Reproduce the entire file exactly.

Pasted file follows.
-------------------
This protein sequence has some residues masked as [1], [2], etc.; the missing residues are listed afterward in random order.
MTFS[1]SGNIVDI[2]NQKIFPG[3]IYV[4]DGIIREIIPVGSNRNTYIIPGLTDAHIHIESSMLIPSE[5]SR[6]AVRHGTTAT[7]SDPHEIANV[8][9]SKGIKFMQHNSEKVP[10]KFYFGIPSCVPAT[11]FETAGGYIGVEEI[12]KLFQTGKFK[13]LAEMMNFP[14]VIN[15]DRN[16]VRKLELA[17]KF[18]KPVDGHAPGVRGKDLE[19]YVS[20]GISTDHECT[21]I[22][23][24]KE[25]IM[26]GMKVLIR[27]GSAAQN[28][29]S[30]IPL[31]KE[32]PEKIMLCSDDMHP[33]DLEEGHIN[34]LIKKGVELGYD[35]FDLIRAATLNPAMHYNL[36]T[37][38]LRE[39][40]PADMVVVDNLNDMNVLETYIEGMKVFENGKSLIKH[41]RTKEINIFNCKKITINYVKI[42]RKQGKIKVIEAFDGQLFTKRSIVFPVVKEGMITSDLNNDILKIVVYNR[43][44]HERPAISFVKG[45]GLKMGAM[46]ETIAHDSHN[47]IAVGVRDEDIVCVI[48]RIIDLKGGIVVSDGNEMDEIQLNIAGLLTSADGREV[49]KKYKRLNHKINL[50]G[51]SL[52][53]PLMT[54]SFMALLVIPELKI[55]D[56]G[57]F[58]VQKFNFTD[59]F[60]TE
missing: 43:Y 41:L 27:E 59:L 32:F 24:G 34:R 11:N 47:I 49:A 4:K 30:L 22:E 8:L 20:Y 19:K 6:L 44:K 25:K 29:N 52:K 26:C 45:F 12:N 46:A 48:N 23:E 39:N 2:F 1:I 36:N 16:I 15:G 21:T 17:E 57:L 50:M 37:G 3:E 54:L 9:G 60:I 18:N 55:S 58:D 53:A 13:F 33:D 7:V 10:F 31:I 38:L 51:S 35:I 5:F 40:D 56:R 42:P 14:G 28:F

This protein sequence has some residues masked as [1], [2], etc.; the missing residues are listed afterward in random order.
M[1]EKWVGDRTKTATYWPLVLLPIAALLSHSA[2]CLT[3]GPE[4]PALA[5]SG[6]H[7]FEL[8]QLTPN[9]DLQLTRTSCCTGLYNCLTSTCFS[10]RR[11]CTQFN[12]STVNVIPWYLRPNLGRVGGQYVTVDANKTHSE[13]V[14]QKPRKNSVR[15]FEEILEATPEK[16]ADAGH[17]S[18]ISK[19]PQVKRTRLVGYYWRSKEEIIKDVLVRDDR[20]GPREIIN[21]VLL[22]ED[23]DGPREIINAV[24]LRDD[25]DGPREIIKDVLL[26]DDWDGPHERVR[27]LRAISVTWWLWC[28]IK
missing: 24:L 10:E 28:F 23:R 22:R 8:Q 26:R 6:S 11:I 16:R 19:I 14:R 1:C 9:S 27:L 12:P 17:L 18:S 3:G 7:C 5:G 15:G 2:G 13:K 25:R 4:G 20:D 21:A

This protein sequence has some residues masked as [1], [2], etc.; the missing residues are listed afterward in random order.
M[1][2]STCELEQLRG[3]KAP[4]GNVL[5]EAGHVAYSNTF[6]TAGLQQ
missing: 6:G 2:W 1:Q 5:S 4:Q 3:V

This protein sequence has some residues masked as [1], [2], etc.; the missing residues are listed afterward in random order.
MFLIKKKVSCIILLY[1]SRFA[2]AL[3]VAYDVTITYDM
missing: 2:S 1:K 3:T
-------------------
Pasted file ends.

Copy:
This protein sequence has some residues masked as [1], [2], etc.; the missing residues are listed afterward in random order.
MTFS[1]SGNIVDI[2]NQKIFPG[3]IYV[4]DGIIREIIPVGSNRNTYIIPGLTDAHIHIESSMLIPSE[5]SR[6]AVRHGTTAT[7]SDPHEIANV[8][9]SKGIKFMQHNSEKVP[10]KFYFGIPSCVPAT[11]FETAGGYIGVEEI[12]KLFQTGKFK[13]LAEMMNFP[14]VIN[15]DRN[16]VRKLELA[17]KF[18]KPVDGHAPGVRGKDLE[19]YVS[20]GISTDHECT[21]I[22][23][24]KE[25]IM[26]GMKVLIR[27]GSAAQN[28][29]S[30]IPL[31]KE[32]PEKIMLCSDDMHP[33]DLEEGHIN[34]LIKKGVELGYD[35]FDLIRAATLNPAMHYNL[36]T[37][38]LRE[39][40]PADMVVVDNLNDMNVLETYIEGMKVFENGKSLIKH[41]RTKEINIFNCKKITINYVKI[42]RKQGKIKVIEAFDGQLFTKRSIVFPVVKEGMITSDLNNDILKIVVYNR[43][44]HERPAISFVKG[45]GLKMGAM[46]ETIAHDSHN[47]IAVGVRDEDIVCVI[48]RIIDLKGGIVVSDGNEMDEIQLNIAGLLTSADGREV[49]KKYKRLNHKINL[50]G[51]SL[52][53]PLMT[54]SFMALLVIPELKI[55]D[56]G[57]F[58]VQKFNFTD[59]F[60]TE
missing: 43:Y 41:L 27:E 59:L 32:F 24:G 34:R 11:N 47:I 49:A 4:K 30:L 22:E 8:L 20:Y 19:K 6:L 44:K 25:K 29:N 52:K 26:C 45:F 12:N 46:A 48:N 23:E 39:N 2:F 1:I 36:N 16:I 15:G 21:T 17:E 57:L 50:M 37:G 3:E 54:L 9:G 60:I 18:N 55:S 58:D 53:A 13:F 33:D 7:V 10:F 31:I 38:L 51:S 35:I 5:F 40:D 56:R 42:P 14:G 28:F

This protein sequence has some residues masked as [1], [2], etc.; the missing residues are listed afterward in random order.
M[1]EKWVGDRTKTATYWPLVLLPIAALLSHSA[2]CLT[3]GPE[4]PALA[5]SG[6]H[7]FEL[8]QLTPN[9]DLQLTRTSCCTGLYNCLTSTCFS[10]RR[11]CTQFN[12]STVNVIPWYLRPNLGRVGGQYVTVDANKTHSE[13]V[14]QKPRKNSVR[15]FEEILEATPEK[16]ADAGH[17]S[18]ISK[19]PQVKRTRLVGYYWRSKEEIIKDVLVRDDR[20]GPREIIN[21]VLL[22]ED[23]DGPREIINAV[24]LRDD[25]DGPREIIKDVLL[26]DDWDGPHERVR[27]LRAISVTWWLWC[28]IK
missing: 24:L 10:E 28:F 23:R 22:R 8:Q 26:R 6:S 11:I 16:R 19:I 14:R 1:C 9:S 27:L 12:P 17:L 18:S 3:G 7:C 5:G 15:G 2:G 13:K 25:R 4:G 20:D 21:A

This protein sequence has some residues masked as [1], [2], etc.; the missing residues are listed afterward in random order.
M[1][2]STCELEQLRG[3]KAP[4]GNVL[5]EAGHVAYSNTF[6]TAGLQQ
missing: 6:G 2:W 1:Q 5:S 4:Q 3:V

This protein sequence has some residues masked as [1], [2], etc.; the missing residues are listed afterward in random order.
MFLIKKKVSCIILLY[1]SRFA[2]AL[3]VAYDVTITYDM
missing: 2:S 1:K 3:T